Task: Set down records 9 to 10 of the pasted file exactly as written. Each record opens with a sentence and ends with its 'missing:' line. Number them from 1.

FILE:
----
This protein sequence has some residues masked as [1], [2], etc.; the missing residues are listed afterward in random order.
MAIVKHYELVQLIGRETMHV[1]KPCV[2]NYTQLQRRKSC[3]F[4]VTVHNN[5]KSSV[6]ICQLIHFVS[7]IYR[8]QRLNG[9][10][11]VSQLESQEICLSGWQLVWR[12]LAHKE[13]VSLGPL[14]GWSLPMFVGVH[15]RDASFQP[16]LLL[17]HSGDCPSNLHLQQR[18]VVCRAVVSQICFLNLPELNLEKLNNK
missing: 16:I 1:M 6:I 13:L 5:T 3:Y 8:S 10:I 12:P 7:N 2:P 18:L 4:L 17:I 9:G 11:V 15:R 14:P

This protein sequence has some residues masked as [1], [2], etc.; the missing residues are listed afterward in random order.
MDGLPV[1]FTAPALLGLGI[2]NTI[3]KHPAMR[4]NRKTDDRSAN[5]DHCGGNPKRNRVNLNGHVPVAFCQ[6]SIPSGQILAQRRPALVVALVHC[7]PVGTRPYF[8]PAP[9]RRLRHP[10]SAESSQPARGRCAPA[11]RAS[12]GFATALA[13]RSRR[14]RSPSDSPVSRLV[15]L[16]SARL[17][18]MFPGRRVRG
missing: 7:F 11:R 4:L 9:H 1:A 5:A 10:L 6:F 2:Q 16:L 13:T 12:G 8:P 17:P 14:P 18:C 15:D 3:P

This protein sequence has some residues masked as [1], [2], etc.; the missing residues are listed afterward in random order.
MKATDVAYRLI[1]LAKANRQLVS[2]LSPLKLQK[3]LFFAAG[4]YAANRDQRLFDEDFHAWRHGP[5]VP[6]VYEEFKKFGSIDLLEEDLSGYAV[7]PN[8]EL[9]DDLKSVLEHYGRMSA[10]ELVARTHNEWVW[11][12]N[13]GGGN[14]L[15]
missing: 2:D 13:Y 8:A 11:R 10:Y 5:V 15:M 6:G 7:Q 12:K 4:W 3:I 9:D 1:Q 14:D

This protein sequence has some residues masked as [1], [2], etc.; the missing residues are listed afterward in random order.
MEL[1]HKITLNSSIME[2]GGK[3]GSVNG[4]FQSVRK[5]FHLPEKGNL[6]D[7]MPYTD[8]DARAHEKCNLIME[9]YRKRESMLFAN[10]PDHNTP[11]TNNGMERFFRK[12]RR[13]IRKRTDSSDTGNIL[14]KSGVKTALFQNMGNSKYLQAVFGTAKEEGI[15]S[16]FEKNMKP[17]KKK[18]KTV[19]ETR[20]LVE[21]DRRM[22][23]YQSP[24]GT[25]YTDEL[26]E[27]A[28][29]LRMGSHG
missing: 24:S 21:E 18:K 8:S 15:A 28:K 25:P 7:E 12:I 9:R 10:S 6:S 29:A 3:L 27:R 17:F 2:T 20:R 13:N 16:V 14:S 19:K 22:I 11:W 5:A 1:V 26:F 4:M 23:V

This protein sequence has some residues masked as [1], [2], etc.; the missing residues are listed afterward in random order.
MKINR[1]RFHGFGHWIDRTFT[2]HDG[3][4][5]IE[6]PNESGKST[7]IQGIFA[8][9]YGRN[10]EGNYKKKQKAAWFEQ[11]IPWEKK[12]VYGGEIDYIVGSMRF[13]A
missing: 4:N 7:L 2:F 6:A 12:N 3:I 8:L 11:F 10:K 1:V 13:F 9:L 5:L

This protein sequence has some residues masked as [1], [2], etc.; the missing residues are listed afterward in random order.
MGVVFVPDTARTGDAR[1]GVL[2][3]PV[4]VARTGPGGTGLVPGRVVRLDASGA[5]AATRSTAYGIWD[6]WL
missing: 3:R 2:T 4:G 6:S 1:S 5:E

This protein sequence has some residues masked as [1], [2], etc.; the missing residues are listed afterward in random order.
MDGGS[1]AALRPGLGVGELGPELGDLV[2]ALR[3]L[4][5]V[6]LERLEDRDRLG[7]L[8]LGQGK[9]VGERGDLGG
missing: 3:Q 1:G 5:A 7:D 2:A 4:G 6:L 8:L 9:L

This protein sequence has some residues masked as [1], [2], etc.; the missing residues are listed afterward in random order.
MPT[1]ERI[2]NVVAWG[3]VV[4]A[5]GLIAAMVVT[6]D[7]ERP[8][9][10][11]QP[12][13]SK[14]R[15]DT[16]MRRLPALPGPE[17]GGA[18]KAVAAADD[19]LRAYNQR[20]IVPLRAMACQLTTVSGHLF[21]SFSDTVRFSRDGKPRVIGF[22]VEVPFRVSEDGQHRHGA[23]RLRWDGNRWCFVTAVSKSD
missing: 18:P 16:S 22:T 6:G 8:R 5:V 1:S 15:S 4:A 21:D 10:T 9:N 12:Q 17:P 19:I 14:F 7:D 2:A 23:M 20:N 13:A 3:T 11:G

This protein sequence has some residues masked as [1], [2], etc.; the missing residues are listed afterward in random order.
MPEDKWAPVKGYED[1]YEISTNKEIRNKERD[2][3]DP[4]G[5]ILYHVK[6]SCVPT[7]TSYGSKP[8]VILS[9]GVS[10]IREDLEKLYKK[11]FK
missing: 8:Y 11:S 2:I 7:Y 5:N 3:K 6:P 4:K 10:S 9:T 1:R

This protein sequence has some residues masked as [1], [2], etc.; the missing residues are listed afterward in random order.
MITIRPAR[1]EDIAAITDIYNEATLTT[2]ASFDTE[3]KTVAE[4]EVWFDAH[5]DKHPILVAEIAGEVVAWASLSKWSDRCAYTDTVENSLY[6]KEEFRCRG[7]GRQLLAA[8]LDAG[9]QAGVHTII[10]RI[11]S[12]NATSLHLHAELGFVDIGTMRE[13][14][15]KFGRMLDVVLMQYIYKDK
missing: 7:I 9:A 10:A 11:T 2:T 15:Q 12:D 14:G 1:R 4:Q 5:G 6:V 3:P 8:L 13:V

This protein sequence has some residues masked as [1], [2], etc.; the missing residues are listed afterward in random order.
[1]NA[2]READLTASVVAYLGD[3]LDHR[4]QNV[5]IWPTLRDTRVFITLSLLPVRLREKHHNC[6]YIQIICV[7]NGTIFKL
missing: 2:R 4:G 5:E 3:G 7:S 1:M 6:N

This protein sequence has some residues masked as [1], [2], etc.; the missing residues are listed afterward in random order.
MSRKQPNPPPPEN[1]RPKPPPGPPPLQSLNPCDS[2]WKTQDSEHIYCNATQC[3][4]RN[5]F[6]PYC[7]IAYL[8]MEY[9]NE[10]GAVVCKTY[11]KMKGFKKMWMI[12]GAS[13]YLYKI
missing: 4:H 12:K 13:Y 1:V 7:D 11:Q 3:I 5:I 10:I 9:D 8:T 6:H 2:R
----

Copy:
This protein sequence has some residues masked as [1], [2], etc.; the missing residues are listed afterward in random order.
MPEDKWAPVKGYED[1]YEISTNKEIRNKERD[2][3]DP[4]G[5]ILYHVK[6]SCVPT[7]TSYGSKP[8]VILS[9]GVS[10]IREDLEKLYKK[11]FK
missing: 8:Y 11:S 2:I 7:Y 5:N 3:K 6:P 4:K 10:S 9:T 1:R

This protein sequence has some residues masked as [1], [2], etc.; the missing residues are listed afterward in random order.
MITIRPAR[1]EDIAAITDIYNEATLTT[2]ASFDTE[3]KTVAE[4]EVWFDAH[5]DKHPILVAEIAGEVVAWASLSKWSDRCAYTDTVENSLY[6]KEEFRCRG[7]GRQLLAA[8]LDAG[9]QAGVHTII[10]RI[11]S[12]NATSLHLHAELGFVDIGTMRE[13][14][15]KFGRMLDVVLMQYIYKDK
missing: 7:I 9:A 10:A 11:T 2:T 15:Q 12:D 14:G 1:R 4:Q 5:G 6:V 3:P 8:L 13:V